Home Depot would be so proud. This week four health systems from across the USA plan to form a nonprofit generic drug company to address the high costs and shortages of generic medications. Ok, but last we knew, generic drugs were cheap. Apparently not so, and what’s worse, some generic medications are in scarce supply. News to us. And who wouldn’t want to be in the generics business? Look at Teva, the stock’s only down 38% in the past year. That said, the new (unnamed) consortium that represents ~450 hospitals intends to be an FDA-approved manufacturer and will either directly manufacture generic drugs or sub-contract manufacturing to reputable contract manufacturing organizations. Best of luck. We love the ingenuity. Some recommended names: ShowMeTheDrugs, DrugsRUs, GenericMe, iGeneric, or GiveMeMyGenericsNowAndAtALowPrice.
Teva’s been in the news a lot recently, so here’s a roundup to make sense of all of it. Going chronologically, first Teva announced it would be cutting 14,000 jobs company-wide—more than a quarter of its total workforce. The company still has a lot of debt after buying Allergan’s generics business, so they’re planning on a two-year company restructuring. Teva’s a huge deal in its home country of Israel, so this led to thousands of Israeli public sector workers striking last Sunday in solidarity with Teva workers. Israeli PM Benjamin Netanyahu met with Teva’s new CEO Kare Schultz to try to convince him to leave the company’s Jerusalem plant out of their restructuring plan, but they’re planning to go through with it anyway.
Generic company profits are eroding and, according to an article in Bloomberg, this can be traced to the upstart of family-owned drug manufacturing facilities in India. While “family-owned manufacturing facilities in India” might raise both eyebrows for people in drug markets around the globe, India’s Union Health Ministry has proposed new quality checks on its drug manufacturers. The increase in generics competition has caused downward pressure on prices, giving fits to giants like Teva, Mylan, and Sun—all of whom are feeling the squeeze. The editors at InsightCity are pleased the low-cost regions aren’t driving down our earnings. Maybe our $0 (USD) in revenue explains their lack of interest. Nah, they just couldn’t compete.
Foghat reference aside, this is a pretty big deal. At the risk of glossing over the benefits of AUSTEDO, the second product approved for Huntington’s disease (yaaay), what stole the spotlight in Teva’s press release is the fact that this is the first ever approved deuterated product. Delaying drug metabolism has been an expensive problem that pharma has tried to solve for many years. In scientific-y terms, replacing a few hydrogen atoms with the heavier isotope deuterium causes a much stronger chemical bond that makes it more difficult to break down. What this means in the long run: lower doses of deuterated drugs can have the same effect as higher doses of normal meds and hopefully patients will have fewer side-effects. Hooray science!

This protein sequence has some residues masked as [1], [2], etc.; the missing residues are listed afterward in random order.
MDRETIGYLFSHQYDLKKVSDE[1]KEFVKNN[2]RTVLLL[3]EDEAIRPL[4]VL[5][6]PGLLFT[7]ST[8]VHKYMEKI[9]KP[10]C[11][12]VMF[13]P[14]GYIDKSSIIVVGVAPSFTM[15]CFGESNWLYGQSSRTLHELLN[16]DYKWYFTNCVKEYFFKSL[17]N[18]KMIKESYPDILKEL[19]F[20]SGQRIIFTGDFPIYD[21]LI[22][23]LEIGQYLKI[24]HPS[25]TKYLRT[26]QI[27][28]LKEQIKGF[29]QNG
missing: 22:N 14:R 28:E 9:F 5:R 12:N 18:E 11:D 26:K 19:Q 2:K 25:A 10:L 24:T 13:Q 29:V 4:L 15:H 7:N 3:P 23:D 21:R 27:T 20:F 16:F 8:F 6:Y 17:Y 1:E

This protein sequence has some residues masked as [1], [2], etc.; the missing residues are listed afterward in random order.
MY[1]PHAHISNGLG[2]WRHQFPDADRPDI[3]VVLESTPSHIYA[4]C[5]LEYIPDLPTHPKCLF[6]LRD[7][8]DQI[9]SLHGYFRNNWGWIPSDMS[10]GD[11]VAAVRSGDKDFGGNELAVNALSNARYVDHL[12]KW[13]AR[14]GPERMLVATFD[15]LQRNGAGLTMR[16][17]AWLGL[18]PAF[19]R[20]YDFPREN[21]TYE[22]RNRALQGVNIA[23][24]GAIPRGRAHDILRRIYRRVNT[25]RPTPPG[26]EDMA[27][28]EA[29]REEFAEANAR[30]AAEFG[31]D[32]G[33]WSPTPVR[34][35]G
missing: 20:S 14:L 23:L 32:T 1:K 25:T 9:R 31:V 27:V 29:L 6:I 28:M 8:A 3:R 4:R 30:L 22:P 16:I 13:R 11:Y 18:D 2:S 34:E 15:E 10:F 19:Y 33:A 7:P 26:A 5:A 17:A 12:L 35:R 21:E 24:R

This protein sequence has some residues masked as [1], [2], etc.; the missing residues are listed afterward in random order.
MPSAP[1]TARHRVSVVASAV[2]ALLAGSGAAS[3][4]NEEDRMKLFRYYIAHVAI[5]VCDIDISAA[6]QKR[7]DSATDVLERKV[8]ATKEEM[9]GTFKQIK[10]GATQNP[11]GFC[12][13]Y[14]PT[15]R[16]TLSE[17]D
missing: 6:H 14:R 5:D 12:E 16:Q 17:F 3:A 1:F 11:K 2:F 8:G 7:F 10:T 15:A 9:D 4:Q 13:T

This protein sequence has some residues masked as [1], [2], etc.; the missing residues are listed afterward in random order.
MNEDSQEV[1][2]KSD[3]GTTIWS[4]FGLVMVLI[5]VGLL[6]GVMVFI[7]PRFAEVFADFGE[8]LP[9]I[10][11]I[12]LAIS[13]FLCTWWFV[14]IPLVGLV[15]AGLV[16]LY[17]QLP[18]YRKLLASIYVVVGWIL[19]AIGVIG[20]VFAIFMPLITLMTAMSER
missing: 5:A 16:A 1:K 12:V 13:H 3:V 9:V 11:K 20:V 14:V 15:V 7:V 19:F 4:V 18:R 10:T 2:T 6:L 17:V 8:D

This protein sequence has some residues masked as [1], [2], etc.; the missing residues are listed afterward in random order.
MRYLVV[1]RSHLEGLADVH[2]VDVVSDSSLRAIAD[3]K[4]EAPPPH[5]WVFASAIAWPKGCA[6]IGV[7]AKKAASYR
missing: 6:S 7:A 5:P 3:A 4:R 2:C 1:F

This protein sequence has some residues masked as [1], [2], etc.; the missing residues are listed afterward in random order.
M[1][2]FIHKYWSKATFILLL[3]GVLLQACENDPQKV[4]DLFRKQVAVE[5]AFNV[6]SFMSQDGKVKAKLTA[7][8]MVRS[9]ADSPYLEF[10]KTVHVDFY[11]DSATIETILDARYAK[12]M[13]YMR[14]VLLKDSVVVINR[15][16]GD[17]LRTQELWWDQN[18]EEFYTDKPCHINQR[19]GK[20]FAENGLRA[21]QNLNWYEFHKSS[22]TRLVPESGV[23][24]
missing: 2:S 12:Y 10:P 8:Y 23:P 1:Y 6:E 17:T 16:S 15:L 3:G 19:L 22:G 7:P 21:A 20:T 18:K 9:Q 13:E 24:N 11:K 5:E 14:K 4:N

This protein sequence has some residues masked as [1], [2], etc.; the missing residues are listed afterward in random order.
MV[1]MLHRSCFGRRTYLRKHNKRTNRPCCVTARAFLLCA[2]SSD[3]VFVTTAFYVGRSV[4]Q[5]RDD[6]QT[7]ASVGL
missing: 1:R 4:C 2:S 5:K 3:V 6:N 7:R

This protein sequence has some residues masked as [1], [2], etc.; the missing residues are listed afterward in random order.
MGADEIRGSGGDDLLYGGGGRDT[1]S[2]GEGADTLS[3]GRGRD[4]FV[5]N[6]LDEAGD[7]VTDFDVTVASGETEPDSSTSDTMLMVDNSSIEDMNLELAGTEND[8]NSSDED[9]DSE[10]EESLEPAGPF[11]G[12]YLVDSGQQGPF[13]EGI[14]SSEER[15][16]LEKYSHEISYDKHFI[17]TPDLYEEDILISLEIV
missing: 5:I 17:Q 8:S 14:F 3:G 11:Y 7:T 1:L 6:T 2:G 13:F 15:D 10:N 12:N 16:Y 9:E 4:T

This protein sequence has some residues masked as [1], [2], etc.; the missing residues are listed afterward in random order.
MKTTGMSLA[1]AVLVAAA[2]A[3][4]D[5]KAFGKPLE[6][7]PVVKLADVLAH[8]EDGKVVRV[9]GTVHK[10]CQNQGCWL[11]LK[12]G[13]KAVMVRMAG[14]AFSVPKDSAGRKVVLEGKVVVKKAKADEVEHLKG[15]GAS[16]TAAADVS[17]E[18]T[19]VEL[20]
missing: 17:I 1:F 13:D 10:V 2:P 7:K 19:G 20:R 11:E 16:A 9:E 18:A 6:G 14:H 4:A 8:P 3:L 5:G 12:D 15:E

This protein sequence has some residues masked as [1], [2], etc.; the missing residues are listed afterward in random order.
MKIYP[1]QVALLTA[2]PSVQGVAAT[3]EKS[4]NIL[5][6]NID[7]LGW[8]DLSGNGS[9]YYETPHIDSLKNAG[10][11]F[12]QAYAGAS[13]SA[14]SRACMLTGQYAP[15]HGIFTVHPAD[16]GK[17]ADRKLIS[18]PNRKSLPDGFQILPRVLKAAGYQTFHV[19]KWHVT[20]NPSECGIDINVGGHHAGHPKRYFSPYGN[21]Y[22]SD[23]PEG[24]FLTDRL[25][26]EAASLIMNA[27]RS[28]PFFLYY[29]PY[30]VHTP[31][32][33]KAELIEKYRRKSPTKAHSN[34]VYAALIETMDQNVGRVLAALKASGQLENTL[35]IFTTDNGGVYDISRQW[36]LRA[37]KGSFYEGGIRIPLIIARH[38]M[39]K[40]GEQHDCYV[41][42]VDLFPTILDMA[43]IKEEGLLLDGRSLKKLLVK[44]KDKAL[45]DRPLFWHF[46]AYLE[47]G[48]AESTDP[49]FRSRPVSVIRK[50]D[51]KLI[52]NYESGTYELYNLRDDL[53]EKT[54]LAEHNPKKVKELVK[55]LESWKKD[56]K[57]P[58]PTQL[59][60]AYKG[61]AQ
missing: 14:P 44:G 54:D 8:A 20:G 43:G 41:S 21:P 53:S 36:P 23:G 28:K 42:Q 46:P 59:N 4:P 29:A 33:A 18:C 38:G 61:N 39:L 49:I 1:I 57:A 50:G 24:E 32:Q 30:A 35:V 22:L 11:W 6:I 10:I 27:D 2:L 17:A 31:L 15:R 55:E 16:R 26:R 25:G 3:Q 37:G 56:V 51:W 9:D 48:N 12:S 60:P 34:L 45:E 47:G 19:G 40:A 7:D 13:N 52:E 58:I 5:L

Teva has announced plans to purchase Anda, Allergan’s generics distributor. This comes on the heels of Teva having purchased roughly $40 billion worth of Allergan’s generic drugs, aka the Actavis Generics division. Anda’s reach goes beyond Actavis, however. According to the release, they distribute “generic, brand, specialty and over-the-counter pharmaceutical products from more than 300 manufacturers.” Teva projects Anda to bring in over $1 billon in third party revenue this year, and the deal is set to be completed in the second half of 2016. Hey Teva, don’t go filling up on candy or you won’t have any room for a main course of innovative pharmaceutical products…am I right? Anyone? Too much? Sorry.
One year to the day since Teva announced the acquisition of Allergan’s generics business it finally has the thumbs-up from the Federal Trade Commission (FTC) to move forward. However, the proposed $40.5B acquisition comes with some strings attached—Teva must divest 79 of its own products to appease the FTC and keep the US pharma market competitive. But it doesn’t stop there. Teva is also required to provide long-term supply contracts to several of their API customers to prevent any anticompetitive backlash stemming from the agreement. As the largest generics producer in the world, Teva’s portfolio just grew substantially, but so did Allergan’s bank account. What’s Allergan going to do with all that moolah?
Teva wants in the club. PhRMA, to be exact. Some existing members of PhRMA want the world’s largest generics company to take a long walk off a short pier. Probably something to do with the long, ugly history of patent challenges. AbbVie EVP, Carlos Alban, for one, wrote Teva’s membership would dilute PhRMA’s emphasis on innovation. Teva touts its more than $6 Billion in branded revenue as evidence to the contrary. And here’s another problem for those throwing shade on Teva’s application… PhRMA’s membership already includes companies with substantial interests in generic products (see Novartis / Sandoz, Pfizer / Hospira, and others). We think PhRMA will have a difficult time denying Teva’s application. But we also think the welcome dinner may be poorly attended.